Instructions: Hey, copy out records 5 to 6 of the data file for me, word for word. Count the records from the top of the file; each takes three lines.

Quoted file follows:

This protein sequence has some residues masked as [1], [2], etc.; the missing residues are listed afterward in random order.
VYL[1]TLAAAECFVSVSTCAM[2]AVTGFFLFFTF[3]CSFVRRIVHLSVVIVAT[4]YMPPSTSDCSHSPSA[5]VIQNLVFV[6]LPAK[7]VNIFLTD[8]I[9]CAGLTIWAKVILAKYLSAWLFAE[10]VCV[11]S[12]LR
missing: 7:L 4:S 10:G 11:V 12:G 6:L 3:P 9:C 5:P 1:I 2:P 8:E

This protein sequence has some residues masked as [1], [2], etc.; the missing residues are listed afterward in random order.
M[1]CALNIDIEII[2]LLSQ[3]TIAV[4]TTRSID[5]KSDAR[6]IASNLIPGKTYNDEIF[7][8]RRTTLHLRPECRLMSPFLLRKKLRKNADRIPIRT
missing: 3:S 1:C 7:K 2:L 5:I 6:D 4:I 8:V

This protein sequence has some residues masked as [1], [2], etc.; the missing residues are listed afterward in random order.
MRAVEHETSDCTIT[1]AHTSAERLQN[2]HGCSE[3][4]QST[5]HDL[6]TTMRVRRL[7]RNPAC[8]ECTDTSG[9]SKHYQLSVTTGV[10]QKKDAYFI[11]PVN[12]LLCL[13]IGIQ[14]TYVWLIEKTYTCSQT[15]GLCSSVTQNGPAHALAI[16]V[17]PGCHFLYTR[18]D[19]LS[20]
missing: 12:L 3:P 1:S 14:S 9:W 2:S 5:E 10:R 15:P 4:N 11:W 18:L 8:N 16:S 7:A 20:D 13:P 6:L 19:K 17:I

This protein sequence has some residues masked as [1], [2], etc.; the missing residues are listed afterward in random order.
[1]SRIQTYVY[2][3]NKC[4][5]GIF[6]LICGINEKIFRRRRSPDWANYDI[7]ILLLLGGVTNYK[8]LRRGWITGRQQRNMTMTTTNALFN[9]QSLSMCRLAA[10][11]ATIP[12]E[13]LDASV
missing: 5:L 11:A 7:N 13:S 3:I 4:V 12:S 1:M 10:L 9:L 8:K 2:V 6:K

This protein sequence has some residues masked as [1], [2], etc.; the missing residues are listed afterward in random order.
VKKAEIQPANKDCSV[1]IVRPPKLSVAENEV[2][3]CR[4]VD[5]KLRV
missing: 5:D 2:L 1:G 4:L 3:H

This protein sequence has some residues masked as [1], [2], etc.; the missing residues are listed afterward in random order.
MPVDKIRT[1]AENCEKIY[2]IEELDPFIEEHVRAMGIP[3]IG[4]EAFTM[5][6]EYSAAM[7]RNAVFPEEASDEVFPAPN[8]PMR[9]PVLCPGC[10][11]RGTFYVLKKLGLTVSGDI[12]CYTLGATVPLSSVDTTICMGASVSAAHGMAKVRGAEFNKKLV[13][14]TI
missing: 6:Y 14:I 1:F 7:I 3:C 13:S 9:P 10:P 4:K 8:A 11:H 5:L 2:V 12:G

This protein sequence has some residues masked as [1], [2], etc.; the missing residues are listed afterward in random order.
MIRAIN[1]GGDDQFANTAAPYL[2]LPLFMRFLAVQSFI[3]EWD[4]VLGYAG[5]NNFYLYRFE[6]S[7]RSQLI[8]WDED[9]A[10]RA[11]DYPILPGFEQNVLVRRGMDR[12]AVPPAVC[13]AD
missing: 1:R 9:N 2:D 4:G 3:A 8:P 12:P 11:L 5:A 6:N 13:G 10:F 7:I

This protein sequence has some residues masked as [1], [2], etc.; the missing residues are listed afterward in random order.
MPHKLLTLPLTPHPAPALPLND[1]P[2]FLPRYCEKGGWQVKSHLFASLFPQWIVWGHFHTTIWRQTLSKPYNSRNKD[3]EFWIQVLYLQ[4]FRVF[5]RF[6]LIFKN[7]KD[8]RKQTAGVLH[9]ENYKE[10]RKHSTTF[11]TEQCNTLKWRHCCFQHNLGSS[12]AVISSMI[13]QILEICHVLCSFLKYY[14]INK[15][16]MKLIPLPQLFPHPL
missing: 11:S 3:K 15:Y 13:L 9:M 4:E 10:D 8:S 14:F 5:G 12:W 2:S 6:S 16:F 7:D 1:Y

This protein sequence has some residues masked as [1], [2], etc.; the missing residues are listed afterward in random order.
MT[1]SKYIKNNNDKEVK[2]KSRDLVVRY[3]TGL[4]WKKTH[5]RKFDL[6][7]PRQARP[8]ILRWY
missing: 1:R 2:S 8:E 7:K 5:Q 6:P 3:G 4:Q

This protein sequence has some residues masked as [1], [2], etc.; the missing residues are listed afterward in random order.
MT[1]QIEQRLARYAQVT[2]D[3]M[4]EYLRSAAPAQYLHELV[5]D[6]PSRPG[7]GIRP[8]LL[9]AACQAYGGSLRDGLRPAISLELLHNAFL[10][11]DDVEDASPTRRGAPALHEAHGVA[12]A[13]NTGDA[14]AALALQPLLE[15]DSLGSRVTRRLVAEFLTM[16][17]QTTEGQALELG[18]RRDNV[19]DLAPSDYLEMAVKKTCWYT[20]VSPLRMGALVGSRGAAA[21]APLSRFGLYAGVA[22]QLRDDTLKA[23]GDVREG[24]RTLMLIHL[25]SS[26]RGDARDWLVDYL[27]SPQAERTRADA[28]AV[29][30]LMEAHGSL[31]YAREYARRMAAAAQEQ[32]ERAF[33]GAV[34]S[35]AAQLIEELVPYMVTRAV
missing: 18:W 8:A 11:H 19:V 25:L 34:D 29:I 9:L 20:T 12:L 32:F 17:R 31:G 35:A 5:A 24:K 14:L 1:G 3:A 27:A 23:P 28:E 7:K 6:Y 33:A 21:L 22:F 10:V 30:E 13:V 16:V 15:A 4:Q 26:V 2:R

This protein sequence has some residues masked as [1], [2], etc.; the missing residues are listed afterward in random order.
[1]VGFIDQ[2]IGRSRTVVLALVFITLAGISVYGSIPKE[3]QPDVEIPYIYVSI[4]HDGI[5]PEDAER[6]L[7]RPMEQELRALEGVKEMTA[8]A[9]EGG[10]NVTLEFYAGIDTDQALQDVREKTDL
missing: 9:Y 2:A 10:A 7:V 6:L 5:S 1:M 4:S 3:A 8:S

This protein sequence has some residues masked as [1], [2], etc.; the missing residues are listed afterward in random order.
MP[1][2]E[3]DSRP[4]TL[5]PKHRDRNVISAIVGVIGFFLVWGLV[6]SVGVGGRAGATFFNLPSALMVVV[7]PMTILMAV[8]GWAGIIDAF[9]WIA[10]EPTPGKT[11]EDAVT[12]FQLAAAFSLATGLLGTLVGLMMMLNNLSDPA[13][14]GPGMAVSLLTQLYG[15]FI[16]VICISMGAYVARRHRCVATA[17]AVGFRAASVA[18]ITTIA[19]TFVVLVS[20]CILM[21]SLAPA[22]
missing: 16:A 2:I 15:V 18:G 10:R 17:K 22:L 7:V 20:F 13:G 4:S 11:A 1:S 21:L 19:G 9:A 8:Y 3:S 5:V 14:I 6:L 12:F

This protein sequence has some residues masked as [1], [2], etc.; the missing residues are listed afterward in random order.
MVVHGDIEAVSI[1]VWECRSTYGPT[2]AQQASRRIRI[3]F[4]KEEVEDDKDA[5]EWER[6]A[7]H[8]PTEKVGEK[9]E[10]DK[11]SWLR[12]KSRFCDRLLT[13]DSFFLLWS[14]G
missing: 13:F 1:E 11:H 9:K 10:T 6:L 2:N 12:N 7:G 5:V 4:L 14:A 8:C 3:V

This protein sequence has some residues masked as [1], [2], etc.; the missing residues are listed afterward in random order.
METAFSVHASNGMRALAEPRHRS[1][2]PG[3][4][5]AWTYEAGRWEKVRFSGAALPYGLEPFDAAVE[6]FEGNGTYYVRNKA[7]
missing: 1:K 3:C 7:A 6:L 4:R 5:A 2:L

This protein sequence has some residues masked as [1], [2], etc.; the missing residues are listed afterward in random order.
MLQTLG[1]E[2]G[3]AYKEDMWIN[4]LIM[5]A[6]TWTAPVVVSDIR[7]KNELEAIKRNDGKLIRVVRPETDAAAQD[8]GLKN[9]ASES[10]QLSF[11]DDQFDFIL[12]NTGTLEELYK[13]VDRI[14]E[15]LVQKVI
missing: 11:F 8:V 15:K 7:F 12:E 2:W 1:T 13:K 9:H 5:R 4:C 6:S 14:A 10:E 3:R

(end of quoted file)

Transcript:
This protein sequence has some residues masked as [1], [2], etc.; the missing residues are listed afterward in random order.
VKKAEIQPANKDCSV[1]IVRPPKLSVAENEV[2][3]CR[4]VD[5]KLRV
missing: 5:D 2:L 1:G 4:L 3:H

This protein sequence has some residues masked as [1], [2], etc.; the missing residues are listed afterward in random order.
MPVDKIRT[1]AENCEKIY[2]IEELDPFIEEHVRAMGIP[3]IG[4]EAFTM[5][6]EYSAAM[7]RNAVFPEEASDEVFPAPN[8]PMR[9]PVLCPGC[10][11]RGTFYVLKKLGLTVSGDI[12]CYTLGATVPLSSVDTTICMGASVSAAHGMAKVRGAEFNKKLV[13][14]TI
missing: 6:Y 14:I 1:F 7:I 3:C 13:S 9:P 10:P 4:K 8:A 11:H 5:L 2:V 12:G